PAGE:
Tag Archives: History Essays

Another look at the medical problems of Jean-Paul Marat: searching for a unitary diagnosis

Howard Fischer Uppsala, Sweden   L’Assassinat de Marat / Charlotte Corday. Paul-Jacques-Aimé Baudry. 1860. Musée d’Arts de Nantes. Via Wikimedia. Jean-Paul Marat (1743-1793) was a practicing physician, scientist, and a leader of the French Revolution. He also suffered from a chronic, intractable skin condition, which troubled the last five years of his life. A tormenting […]

Samuel Mudd MD: Good Samaritan or conspirator?

Kevin R. Loughlin Boston, Massachusetts, United States   Figure 1 Samuel A. Mudd, MD. Wikimedia. As he rose in the Washington, D.C. courtroom on June 30, 1865, to hear his verdict, Dr. Samuel Mudd looked older than his thirty-one years (Figure 1). His odobene mustache framed his mouth and his goatee was speckled with prematurely […]

The Philosophers’ Stone: history and myth

S.E.S. Medina Benbrook, Texas, United States   The ouroboros and the squared circle. The ouroboros is an ancient symbol where the metaphysical property of infinity is represented by a serpent or dragon swallowing its own tail. Its image is often used in alchemical texts from the Middle-Ages. Contained within the ouroboros is the squared circle, an […]

Plague epidemics and the evolution of language in England

Andrew P. K. Wodrich Washington, DC, United States   Pierart dou Tielt’s illustration depicts the mortal toll of the Black Death in a Belgian town circa 1353. Similarly, the plague decimated the population of England, spurring the change from French to English as the country’s dominant spoken language. Via Wikimedia Commons here.  Epidemics have had a profound impact […]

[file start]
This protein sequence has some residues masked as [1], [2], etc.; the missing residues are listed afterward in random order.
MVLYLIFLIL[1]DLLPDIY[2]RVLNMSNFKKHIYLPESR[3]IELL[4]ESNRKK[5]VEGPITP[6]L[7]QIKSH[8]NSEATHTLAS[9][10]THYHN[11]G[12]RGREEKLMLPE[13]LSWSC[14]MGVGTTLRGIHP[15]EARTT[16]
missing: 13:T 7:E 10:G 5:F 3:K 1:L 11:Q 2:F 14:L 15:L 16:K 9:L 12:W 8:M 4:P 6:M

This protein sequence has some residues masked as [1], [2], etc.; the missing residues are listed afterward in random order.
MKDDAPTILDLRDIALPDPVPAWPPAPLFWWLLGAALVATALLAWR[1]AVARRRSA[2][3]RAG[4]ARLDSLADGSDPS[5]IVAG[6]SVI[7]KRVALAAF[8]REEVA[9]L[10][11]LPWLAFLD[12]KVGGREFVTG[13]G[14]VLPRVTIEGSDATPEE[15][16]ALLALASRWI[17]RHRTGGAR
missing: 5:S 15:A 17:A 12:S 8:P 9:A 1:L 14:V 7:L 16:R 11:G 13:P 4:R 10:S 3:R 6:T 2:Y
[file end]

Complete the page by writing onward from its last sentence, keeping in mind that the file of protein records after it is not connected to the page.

The death of Zachary Taylor: the first presidential assassination or a bad bowl of cherries?

Kevin R. Loughlin Boston, Massachusetts, United States   Figure 1: Senator Foote pulling a revolver on Senator Benton on Senate Floor. The quote above Benson’s head reads, “Get out of the way and let the assassin fire! Let the scoundrel use his weapon! I have no arm’s(sic) I didn’t come here to assassinate.” Library of […]

Women in the medical profession: the trial of Jacoba Felicie de Almania

Mariel Tishma Chicago, Illinois, United States   A meeting of doctors at the university of Paris. From the “Chants royaux” manuscript, Bibliothèque Nationale, Paris. BNF, Français 1537, fol. 27v. Source In November 1322 a group of folk healers and empirics were put on trial by the Faculty of Medicine from the University of Paris. Their […]

Two great Scots: John and William Hunter

B. Herold Griffith Chicago, Illinois, United States   Excerpted from a presentation at the meeting of the Society of Medical History of Chicago October 3, 2006 Portrait of William Hunter. Credit: Hunterian Society loan to the Wellcome Collection. Attribution 4.0 International (CC BY 4.0) Of the many surgeons who have had ties to Glasgow over […]

The search for Eisenhower’s adrenal tumor

Kevin R. Loughlin Boston, Massachusetts, United States   Figure 1. Letter to KRL from the Armed Forces Institute of Pathology For most Americans, the knowledge of Dwight Eisenhower’s health history is limited to the fact that he had a serious heart attack while president. However, a seemingly casual comment by a non-physician political scientist, Robert […]

A Tale of Two Tonics: Sino-Western psychopharmaceutical modernity in Shanghai, 1936

Richard Zhang Philadelphia, Pennsylvania, United States   Advertisement for Sanatogen in the Shen Bao, October 25, 1936.  Source (accessed through Yale University).  Shanghai, 1936: Positioned at the Yangtze Delta, this sprawling, bustling seaport was a multiplicity of cities. It was China’s most lucrative commercial hub for many business elites; a lavish, cosmopolitan adopted home for expatriates from at […]

A sporting end to Henry II, King of France

Julius P. Bonello Adam Awwad Peoria, Illinois, United States   Henry II. Source Since the first wheel rolled out of the mouth of a cave, sports have been a staple in our social fabric. From throwing balls to picking up sticks, from tug-of-war to wrestling, from chess to football, and from horse racing to car […]